As I’ve been making more Ancient Greek language videos on my Latin channel, it has become increasingly clear that it is best if these Greek videos have their own home on a dedicated channel for Ancient Greek content. So now I’m launching a new channel for Ancient Greek comprehensible input – Found in Antiquity: Ancient Greek! I’ll be posting new Greek videos and moving my old Greek content over. There’s only about a dozen videos on it at the moment but in the coming time you’ll see more.
Separating my Latin and Greek content into two channels was not a light decision to make, given the historical links between the languages. Ultimately it came down to what best represented the learners and audience. As I stated in my previous post, 12 Reasons why Latinists are not learning Ancient Greek, not everyone who learns Latin learns Ancient Greek, and vice versa.
I want my content to be focused on helping as many people in their language journeys as possible, and that includes people who only do one of the ancient languages without the other. As a result, I do not expect Greek students to have mastered Latin or vice versa, so I do not structure my Greek content to expect a progression from Latin –> Greek with prerequisite knowledge carried over from Latin.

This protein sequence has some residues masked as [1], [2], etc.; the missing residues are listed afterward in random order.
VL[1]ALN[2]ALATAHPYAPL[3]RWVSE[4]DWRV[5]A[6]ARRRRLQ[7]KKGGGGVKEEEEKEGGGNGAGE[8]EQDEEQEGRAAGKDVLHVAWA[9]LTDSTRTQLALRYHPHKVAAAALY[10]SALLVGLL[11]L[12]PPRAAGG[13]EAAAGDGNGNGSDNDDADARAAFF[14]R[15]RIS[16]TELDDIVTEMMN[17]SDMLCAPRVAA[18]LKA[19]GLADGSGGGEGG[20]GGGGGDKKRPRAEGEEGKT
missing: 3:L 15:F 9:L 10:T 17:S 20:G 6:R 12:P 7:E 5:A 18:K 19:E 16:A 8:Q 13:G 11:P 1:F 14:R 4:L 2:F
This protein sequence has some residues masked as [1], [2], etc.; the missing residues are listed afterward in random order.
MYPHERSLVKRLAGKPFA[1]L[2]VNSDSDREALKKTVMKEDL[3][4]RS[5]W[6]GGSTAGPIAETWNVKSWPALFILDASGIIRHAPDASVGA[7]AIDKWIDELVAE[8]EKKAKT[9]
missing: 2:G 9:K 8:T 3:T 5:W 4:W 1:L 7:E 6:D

If you’re interested, there’s a more in-depth discussion of my reasons for splitting the languages into two channels in this video:
I’m excited to be contributing more story-based learning and comprehensible input videos to the Ancient Greek learner community and I hope this channel will help many people on their language journeys, wherever you currently are.
One response to “Launching a new Ancient Greek YouTube channel”
Thank you, Carla, for your update about the coming plans in relation to the Greek language and its delivery on a dedicated platform. I am sure you will, with your usual enthusiasm, be successful in this endeavour. I have long been a fan of Mary Renault’s novels regarding Greek history and her mixture of fact and fiction, I will be watching with interest the progression of your new adventure with a view to a deeper understanding of Greek history, and that world of language which forged in many ways, the world we now live.
Kind Regards, Charles.